2. Incorporate Multiple Layers of Learning

Mastery requires repetition and reinforcement. Most of us retain information by having that same content presented multiple ways. Here are some ideas of how to do that within your training manual.

  • Start each section or chapter with a quick overview of the key topics covered
  • Use call-out boxes that provide additional context, such as a “Putting It Into Practice” example
  • End each chapter with a chapter summary, highlighting the key takeaways
  • Incorporate quizzes and reflection exercises throughout each section to foster immediate retention and application
  • Create space for “brain breaks” or even doodling throughout your book to help learners refocus and refresh

3. Provide Direct Access to Supplemental Learning Materials

Extend the learning beyond your book. Include QR codes in your printed materials that link to resources designed to offer additional context and real-world applications, such as videos, podcasts, and virtual renderings.

As you evaluate the strategy and design of your training programs to facilitate better performance from your learners, it’s important to also examine your printed training materials. Be sure to incorporate a design that not only reflects the quality of your training content but supports your learning retention and application goals as well.

Apply Microlearning Concepts to Your Printed Course Materials

Microlearning uses short pieces of content to deliver education in smaller learning units. That content is typically in the form of  e-learning programs and other online content such as videos. But your printed training materials can also support your microlearning strategy.

The Importance of Microlearning

Microlearning is one of many tools in the professional development toolbox. It’s meant to help people achieve a specific outcome quickly through short content that focuses on a single subject.

Breaking up training content into smaller, more focused units helps to improve learning retention.  It also makes the content more convenient and accessible, which supports the concept of just-in-time training where learners access the exact information they need when they need it.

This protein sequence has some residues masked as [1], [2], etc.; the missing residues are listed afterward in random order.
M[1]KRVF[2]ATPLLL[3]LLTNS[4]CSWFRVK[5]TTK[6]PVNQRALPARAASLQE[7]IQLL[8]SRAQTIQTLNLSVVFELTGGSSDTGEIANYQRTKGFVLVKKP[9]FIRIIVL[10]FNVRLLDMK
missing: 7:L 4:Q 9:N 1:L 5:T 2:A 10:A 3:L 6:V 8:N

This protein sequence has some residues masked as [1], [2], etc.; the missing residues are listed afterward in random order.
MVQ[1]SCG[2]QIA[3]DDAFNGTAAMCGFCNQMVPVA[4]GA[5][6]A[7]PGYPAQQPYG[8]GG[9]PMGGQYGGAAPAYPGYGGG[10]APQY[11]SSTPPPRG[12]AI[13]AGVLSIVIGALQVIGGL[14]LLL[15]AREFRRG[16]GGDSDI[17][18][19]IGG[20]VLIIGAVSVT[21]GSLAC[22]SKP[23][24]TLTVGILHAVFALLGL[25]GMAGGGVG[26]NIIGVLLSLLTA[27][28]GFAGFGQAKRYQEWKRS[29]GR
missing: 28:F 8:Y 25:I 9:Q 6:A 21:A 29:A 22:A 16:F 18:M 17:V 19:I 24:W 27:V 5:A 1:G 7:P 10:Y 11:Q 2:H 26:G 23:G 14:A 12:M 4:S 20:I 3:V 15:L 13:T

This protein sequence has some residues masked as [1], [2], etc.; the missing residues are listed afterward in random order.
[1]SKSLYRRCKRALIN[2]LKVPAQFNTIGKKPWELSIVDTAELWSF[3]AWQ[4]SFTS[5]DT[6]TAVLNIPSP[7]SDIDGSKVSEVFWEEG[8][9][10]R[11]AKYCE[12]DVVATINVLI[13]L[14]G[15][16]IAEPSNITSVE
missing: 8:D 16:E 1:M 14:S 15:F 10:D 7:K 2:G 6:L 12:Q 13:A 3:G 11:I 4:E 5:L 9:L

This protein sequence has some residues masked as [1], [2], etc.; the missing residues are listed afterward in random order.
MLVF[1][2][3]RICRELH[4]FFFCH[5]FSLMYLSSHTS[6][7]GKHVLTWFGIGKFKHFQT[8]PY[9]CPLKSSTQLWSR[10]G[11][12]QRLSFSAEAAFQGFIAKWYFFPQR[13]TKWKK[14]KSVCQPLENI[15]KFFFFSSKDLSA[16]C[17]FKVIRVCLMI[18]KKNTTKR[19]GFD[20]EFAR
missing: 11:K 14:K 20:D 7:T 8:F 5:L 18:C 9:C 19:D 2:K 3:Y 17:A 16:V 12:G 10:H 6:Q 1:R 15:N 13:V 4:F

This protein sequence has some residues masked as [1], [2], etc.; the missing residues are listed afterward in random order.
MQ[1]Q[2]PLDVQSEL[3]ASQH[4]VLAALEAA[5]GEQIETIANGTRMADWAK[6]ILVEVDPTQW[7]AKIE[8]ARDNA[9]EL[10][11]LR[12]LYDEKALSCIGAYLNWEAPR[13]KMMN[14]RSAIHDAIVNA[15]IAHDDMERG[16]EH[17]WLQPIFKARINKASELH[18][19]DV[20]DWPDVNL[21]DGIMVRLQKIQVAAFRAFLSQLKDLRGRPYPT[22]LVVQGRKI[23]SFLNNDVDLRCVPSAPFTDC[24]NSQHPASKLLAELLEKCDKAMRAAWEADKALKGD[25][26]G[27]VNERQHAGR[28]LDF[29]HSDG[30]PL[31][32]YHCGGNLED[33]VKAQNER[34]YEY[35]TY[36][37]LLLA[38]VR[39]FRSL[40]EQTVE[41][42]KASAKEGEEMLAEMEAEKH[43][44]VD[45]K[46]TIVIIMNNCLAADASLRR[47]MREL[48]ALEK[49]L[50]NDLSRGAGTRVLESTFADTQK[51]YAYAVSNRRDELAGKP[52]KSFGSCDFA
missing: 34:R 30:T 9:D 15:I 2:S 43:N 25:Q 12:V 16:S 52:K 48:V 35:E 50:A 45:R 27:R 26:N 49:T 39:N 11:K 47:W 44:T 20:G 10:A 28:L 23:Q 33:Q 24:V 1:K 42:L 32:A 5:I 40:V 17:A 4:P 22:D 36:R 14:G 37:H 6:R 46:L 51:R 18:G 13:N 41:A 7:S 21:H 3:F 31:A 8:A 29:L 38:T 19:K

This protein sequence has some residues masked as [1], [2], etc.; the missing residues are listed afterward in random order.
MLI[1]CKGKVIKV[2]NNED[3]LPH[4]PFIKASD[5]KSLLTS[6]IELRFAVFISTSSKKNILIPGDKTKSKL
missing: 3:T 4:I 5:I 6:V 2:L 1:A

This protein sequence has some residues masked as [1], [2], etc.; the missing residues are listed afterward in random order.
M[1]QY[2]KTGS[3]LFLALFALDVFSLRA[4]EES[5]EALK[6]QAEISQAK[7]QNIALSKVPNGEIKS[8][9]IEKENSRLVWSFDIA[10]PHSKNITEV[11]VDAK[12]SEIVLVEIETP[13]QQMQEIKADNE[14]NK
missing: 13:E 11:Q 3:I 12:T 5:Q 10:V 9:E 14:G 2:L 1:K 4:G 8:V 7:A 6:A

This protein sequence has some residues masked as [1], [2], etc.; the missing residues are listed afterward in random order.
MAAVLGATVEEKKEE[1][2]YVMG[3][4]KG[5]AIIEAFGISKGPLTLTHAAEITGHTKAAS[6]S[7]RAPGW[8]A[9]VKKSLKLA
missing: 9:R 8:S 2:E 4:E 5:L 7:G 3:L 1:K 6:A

Microlearning is More Than Just An eLearning Strategy

Microlearning is typically delivered through eLearning platforms such as online modules, videos, quizzes, and games because of their convenience, accessibility and portability.  It’s not usually associated with printed materials, like course books and training manuals. These tools typically have longer chapters that introduce multiple, complex concepts.  But that’s starting to change.

More recently, organizations are recognizing the need to incorporate microlearning principles into their printed course materials as one way to improve learning outcomes. To do this, it requires a few simple design and layout modifications.

Four Ways to Format Printed Course Books for Microlearning

Turn one book into a series

Take a single course book and break it out into a branded series of separate pieces that each have a singular focus.  In doing this, you may have room to play with the format and add notetaking pages or other self-reflection and application exercises to make the content more personally relevant.

Keep sections short

Reduce the length of your chapters and sections. Providing more frequent breaks in the material gives readers an opportunity to pause and digest the material. And look for ways to turn long paragraphs into bulleted lists, making them easier to read.

Turn text into graphics

Look for ways to break up long sections of text with graphics that supply and reinforce the same information. For example, if you are outlining list-based information, try substituting pages of text with a simple-to-follow infographic.

Use QR codes to your advantage

It’s easy to blend print and digital educational content using QR codes. Add QR codes to specific pages that link to videos, quizzes, handouts, and other materials. This article, 3 Reasons to Use QR codes in Your Training Course provides additional ideas for using QR codes to enhance learning

If you are looking to incorporate microlearning practices into your existing continuing education programs, consider your printed materials. By making a few changes to the design and layout, you can break up longer content into smaller pieces to increase comprehension and retention.